Robert Irwin's 'Portal Park Piece (Slice)' has been reconfigured and is being reinstalled at what will become Carpenter Park in downtown Dallas. Photo by David Woo Photography courtesy of Parks for Downtown Dallas.

Visual Arts

Massive Public Art Piece Returning to New Downtown Dallas Park

Robert Irwin's 700-foot-long, 8-foot-tall sculpture, once nearly resigned to the scrap heap, is being reinstalled at the site of a new downtown Dallas park.

For years, sculptor Robert Irwin’s Portal Park Piece (Slice) ran through John Carpenter Plaza on the east side of downtown. Installed in 1981, the 700-foot-long, 8-foot-tall work fell into a state of disrepair along with the plaza itself. Realigned roads cut off what had initially been conceived as a sort of welcoming greenspace that would pull in foot traffic from East Dallas and Deep Ellum. The sculpture was mostly ignored by the city and by visitors unless they happened to catch a glance of the big metal wall on its green island as they were driving into downtown. (It did receive more regular attention from vandals.) As plans to redevelop the park began to pick up steam, Irwin himself said Dallas might as well get rid of his massive hunk of public art.

Then in 2016 the sculpture was saved. Parks for Downtown Dallas is the nonprofit foundation behind four new downtown parks. Two have opened in the last several years, including Pacific Plaza and most recently the high-tech West End Square. Crews are set to break ground on Harwood Park late this year. The biggest park of them all is now under construction at the old Carpenter Plaza site and slated to open next year. The designer hired by Parks for Downtown Dallas to put together the 5.6-acre Carpenter Park happened to know Irwin, and they worked together to ensure that the sculpture would be removed, retooled, and eventually reinstalled at the new park. The artwork was stored away until its time to return arrived.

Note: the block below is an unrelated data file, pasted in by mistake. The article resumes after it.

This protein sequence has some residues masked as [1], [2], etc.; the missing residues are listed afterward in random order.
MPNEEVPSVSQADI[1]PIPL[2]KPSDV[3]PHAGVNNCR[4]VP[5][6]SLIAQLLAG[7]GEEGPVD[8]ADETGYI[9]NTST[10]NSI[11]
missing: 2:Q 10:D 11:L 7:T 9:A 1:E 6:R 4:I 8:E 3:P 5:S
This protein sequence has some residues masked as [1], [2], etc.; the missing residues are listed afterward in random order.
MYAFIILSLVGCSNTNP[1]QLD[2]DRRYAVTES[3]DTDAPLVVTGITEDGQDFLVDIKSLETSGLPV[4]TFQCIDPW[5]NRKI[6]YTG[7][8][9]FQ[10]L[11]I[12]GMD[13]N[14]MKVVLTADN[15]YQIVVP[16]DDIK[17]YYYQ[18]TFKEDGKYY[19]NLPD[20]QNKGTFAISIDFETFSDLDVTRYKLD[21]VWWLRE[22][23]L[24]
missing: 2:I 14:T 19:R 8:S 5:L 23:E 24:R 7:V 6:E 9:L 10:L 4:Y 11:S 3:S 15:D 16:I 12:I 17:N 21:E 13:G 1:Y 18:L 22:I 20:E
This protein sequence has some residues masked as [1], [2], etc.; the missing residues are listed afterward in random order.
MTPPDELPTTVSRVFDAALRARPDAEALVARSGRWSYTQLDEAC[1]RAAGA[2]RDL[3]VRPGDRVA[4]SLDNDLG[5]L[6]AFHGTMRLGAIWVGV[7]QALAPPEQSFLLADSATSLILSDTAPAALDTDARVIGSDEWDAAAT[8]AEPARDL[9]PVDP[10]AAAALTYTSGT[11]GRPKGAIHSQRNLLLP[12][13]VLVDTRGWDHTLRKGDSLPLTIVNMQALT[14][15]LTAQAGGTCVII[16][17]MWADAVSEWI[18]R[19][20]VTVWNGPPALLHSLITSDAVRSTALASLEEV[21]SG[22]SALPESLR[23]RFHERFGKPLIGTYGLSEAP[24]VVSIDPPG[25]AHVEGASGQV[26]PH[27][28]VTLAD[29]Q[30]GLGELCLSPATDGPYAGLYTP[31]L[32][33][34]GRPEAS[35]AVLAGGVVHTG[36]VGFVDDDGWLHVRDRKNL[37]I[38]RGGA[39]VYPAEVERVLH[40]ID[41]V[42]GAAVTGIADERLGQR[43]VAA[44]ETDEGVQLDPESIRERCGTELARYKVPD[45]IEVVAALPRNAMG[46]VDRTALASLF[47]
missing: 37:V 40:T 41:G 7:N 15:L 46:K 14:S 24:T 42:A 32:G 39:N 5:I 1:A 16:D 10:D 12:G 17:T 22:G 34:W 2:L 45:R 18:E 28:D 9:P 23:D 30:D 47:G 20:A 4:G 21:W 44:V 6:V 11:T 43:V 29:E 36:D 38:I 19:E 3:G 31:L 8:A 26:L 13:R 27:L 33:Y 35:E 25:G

That basically catches us up to Tuesday, which is when Doyle RaderD Magazine contributor, friend of the blog, and chronicler of the saga described above—tweeted that Portal Park Piece (Slice) was back.

That’s correct, says Sarah Hughes with Parks for Downtown Dallas. “Robert Irwin’s sculpture has been reconfigured for the new Carpenter Park and is in the process of being reinstalled,” she says in an email. “The design firm for Carpenter Park, Hargreaves Jones, has integrated the piece into the new park on the east-west axis, centered on a mound that overlooks the park.”

Here’s what it will look like when it’s finished:

A rendering of Carpenter Park, with Robert Irwin’s sculpture visible on the left side of the image. Courtesy of Parks for Downtown Dallas.

Getting this far wasn’t easy. As Rader wrote a few years ago:

Salvaging Irwin’s piece raised some challenges. In addition to the physical preservation of the artwork, the sculpture’s setting in the new park had to be re-imagined in a way that would allow it to enhance the experience of the place, rather than serve as the barrier it became in the old park configuration. When reinstalled, the sculpture will be reoriented on an east-west axis rather than the north-south one it originally had. It will remain a continuous piece, stretching through the park, incorporating berms once again. Almost all of the original sculpture will be used in the redesign. Two new COR-TEN, the weathering steel out of which the sculpture is made, 20-foot sections will be added to the work, however. They will both have water jet cut filigree detailing designed by Irwin.

With the specifications of Irwin and his fabricator, Jack Brogan, the sculpture was excavated, cut in to sections approximately 20 feet in length, and disassembled…The removal, storage, and re-installation of the art are being funded with $400,000 from the donation of John and Cele Carpenter III.

A few years ago Irwin’s sculpture appeared to be doomed. It sat neglected as the city changed around it. However, through the efforts of various organizations, Portal Park Piece (Slice) will find new life in a new park rather than being scrapped. That’s a win for the arts community and the city.

Construction of the park is on track for a spring 2022 opening, Hughes says. “The park includes a mix of active and passive spaces, including a basketball court and a small dog park on the east side, garden and lawn space, an interactive fountain on the corner of Pacific Ave and Pearl St, and a children’s nature playspace.”

Sounds pretty cool! Shame about that elevated highway looming near the park, though.

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